We are seeing a lot of international beauty brands entering the East African market. What is driving this?
The middle class is growing and consumerism is following right behind. Secondly, the internet, which we easily access via our mobile phones, allows everybody access to information. This means we no longer have to educate people about products. Advertising in the 1990s focused on problems and solutions. Today the focus is on why a customer should choose a particular product or brand.
Is the entry of other foreign brands and the growth of local players a threat to L’Oréal?
The day you start to compete against competition, you are not really a marketer. You should be in the business to meet consumer needs. The more choice the better; let the challenge be on which is the better brand in terms of meeting consumer needs.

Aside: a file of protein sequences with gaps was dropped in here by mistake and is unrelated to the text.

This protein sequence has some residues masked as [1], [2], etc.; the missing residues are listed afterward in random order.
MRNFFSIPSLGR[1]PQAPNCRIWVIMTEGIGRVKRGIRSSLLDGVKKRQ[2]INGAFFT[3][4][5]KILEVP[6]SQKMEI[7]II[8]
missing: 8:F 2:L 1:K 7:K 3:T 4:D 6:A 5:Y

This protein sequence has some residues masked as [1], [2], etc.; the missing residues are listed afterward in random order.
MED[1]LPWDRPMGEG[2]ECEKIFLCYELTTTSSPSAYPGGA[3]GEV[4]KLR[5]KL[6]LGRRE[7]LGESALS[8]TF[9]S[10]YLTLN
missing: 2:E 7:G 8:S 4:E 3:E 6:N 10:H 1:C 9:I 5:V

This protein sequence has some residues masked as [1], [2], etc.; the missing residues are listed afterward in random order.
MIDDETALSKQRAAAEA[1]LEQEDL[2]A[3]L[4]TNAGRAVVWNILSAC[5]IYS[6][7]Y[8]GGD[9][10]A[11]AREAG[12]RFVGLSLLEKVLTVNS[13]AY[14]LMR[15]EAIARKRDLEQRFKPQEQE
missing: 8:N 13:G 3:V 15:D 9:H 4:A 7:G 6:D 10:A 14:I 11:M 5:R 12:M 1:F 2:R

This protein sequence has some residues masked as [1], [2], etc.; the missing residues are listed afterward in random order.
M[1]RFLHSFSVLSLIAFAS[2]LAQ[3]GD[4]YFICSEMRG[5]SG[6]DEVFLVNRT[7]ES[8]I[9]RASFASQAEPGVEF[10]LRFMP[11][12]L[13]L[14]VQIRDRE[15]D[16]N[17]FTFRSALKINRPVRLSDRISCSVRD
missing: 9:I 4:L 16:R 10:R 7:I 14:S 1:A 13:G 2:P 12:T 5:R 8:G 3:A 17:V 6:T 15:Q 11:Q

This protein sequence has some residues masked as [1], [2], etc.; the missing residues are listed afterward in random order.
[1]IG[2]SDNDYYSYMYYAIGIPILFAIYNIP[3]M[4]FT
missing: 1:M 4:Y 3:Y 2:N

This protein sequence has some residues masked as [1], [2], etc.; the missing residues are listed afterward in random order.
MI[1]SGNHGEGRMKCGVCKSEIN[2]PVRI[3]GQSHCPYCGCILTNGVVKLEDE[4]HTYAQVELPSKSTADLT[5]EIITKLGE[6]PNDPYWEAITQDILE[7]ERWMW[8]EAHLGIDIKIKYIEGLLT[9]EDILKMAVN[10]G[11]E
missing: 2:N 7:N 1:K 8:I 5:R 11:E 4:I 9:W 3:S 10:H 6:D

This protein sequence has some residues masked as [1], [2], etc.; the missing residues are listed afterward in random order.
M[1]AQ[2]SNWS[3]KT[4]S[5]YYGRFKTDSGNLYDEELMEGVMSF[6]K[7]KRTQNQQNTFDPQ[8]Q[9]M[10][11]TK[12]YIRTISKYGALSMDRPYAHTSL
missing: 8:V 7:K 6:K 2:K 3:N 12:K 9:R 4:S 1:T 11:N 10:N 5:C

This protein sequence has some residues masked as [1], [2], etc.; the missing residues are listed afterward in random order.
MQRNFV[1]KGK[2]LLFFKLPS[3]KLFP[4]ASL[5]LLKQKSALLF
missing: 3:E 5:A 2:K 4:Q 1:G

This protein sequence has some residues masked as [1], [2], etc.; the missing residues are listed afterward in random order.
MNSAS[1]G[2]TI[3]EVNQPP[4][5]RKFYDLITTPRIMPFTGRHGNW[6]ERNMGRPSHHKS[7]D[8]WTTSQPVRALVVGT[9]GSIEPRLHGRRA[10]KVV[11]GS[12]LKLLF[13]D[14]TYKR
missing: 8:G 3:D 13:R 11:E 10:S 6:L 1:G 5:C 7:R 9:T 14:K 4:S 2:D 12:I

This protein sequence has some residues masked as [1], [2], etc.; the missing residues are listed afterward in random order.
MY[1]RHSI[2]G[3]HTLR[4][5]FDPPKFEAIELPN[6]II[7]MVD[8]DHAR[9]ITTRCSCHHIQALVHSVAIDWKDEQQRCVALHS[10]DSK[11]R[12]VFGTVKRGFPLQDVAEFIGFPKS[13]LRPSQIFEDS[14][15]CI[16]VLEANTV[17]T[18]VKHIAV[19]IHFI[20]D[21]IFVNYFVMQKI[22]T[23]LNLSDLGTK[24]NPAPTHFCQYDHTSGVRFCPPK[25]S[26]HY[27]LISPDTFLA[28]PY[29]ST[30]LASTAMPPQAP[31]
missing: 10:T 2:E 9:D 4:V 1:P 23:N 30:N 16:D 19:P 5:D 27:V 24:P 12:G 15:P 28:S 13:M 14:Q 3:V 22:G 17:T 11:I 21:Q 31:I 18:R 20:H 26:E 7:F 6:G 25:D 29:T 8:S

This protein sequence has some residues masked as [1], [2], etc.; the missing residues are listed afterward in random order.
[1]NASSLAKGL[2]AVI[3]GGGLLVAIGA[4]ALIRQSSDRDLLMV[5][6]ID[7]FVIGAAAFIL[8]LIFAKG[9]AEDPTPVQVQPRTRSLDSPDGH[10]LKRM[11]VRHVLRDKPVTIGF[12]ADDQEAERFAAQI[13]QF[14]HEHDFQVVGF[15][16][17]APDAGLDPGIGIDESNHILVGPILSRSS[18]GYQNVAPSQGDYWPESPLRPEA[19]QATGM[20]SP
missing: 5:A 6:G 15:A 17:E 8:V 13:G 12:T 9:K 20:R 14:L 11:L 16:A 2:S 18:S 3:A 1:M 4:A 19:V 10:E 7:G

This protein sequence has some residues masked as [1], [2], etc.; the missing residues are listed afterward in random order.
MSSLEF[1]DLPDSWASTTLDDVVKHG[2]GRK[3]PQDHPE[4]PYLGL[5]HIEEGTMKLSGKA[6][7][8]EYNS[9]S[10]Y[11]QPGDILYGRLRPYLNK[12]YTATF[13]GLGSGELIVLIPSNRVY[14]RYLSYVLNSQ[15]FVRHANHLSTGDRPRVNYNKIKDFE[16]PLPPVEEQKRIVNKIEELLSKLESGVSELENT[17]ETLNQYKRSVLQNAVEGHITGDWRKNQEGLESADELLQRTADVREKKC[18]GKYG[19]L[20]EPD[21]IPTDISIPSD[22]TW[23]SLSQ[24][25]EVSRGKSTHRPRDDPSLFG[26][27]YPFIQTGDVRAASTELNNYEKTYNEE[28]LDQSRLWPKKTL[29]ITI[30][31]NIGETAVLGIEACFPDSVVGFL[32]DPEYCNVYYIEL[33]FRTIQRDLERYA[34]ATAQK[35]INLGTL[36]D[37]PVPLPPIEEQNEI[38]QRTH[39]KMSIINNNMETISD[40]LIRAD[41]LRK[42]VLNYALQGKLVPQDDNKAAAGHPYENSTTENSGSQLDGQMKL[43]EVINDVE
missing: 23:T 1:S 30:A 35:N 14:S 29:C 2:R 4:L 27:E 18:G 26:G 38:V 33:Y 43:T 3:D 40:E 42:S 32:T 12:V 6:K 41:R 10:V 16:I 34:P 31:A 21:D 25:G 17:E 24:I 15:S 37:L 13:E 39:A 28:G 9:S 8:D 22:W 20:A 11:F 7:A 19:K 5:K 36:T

Describe the opportunities and trends in the beauty industry?
The potential is huge. I spend time observing how people behave in the washrooms. I am fascinated that every single woman, whether an executive or cleaning lady, will come in with a compact and powder their face, line their eyebrows and apply lipstick. Every salon in Kenya offers manicures, whether it is in a shack or a five star hotel; it is just a question of price and quality. This was a luxury but now it is standard. Women are increasingly becoming more confident, are loud at home and hold higher offices. I think the next big thing is deodorants. The beauty industry can only progress.
What advice would you give to foreign brands planning to enter the East African market?
It is not as difficult as it seems. I had a fantastic experience because I have a lot of networks locally and the backup of a global brand. It is very systematic once you are clear what steps need to be made. The first step is to get a good lawyer who can help with the documentation and registration. You also need to get a good talent recruitment partner. Placing an advertisement in the newspapers will get you all the people you do not need.